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Accompanying plunker.

I have an attribute-level custom directive in a div. The directive has an isolated scope. Inside my div I have other directives that expect to be in the scope of the parent.

The issue is that the directives inside my div have access only to the isolated scope, not to the parent scope. I understand why, but I'm not clear on how to solve it cleanly.

I know that I can use transclude to solve this (see plunker) but this feels very sloppy. I have no need for a template, but I'd have to create one just for transclude to work, and transclude seems to be the only way to ensure that my nested directives have access to the correct scope.

Is there an alternative, cleaner way to do this?

To head off some possible questions:

  • I'm using an attribute-level directive instead of an element-level to make things easier for IE
  • I'm using an isolated scope because it's a best practice - I don't want to hose my parent scope by accident, and I want the directive to be portable.
share|improve this question
up vote 2 down vote accepted

I'm really not sure what you're trying to do.

But what you're actually doing is leveraging bidirectional binds on an isolated scope for ill-effect. It almost seems unrelated to your question.

Anyhow... here is an update to your plunker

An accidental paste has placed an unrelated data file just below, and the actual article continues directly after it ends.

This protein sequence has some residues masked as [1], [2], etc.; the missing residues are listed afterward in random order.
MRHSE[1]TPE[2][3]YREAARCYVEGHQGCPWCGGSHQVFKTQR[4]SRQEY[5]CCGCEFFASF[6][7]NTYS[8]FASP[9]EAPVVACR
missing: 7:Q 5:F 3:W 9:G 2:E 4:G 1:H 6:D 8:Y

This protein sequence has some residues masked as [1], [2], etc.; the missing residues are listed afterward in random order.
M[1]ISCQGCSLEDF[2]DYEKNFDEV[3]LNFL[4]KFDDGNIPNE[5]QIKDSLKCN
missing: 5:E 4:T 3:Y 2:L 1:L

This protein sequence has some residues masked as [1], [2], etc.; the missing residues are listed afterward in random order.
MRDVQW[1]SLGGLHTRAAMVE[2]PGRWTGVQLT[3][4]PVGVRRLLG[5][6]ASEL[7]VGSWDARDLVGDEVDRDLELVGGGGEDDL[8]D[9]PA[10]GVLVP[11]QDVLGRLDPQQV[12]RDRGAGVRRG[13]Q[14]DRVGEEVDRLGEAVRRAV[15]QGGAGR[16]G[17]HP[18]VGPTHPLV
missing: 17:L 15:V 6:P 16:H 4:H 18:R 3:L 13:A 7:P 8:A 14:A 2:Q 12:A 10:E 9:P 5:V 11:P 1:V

Basically what was happening is inside of your isolated directive you need to use whatever name you've assigned in your scope declaration, in this case toggleOn().

however if you want to you can do this. Basically just call $parent.colorToggle().

share|improve this answer
    
Thanks blesh. Both of these solutions work but they're not ideal since the ng-click needs to know that it's in an isolated scope, when it really should be able to assume that it's in the parent. The solution that I'm looking for (if it exists!) is for everything inside my div to be in the parent scope. – Roy Truelove Jan 15 '13 at 19:29
1  
@Roy, I'm not sure I agree... inside an ng-repeat, ng-view, ng-include, etc. you need to know that you are in a child scope. Similarly, when a custom directive is used, I think you need to know what kind of scope you are in (parent, child, isolate). The angular docs indicate which of the built-in directives create child scopes. Likewise, I think our custom directives will need to document what kind of scope they create (if any). – Mark Rajcok Jan 15 '13 at 19:35

You can decide if this is "less sloppy" than transcluding:

<button ng-click="$parent.colorToggle()">Inside</button>

Isolate scopes have access to the parent scope via a $parent property. Although an isolate scope does not prototypically inherit from its parent scope, Angular still maintains a hierarchy via $parent and $$childHead and $$childTail.

share|improve this answer
    
@blesh beat me by a few seconds – Mark Rajcok Jan 15 '13 at 19:21
    
haha.. 8 seconds! I WIN! :P (I kid of course, as long as his question is answered) – Ben Lesh Jan 15 '13 at 19:21
    
Fair enough... maybe I won't read over my answer before I post it next time :) – Mark Rajcok Jan 15 '13 at 19:22
1  
No way! I read over mine twice. – Ben Lesh Jan 15 '13 at 19:32

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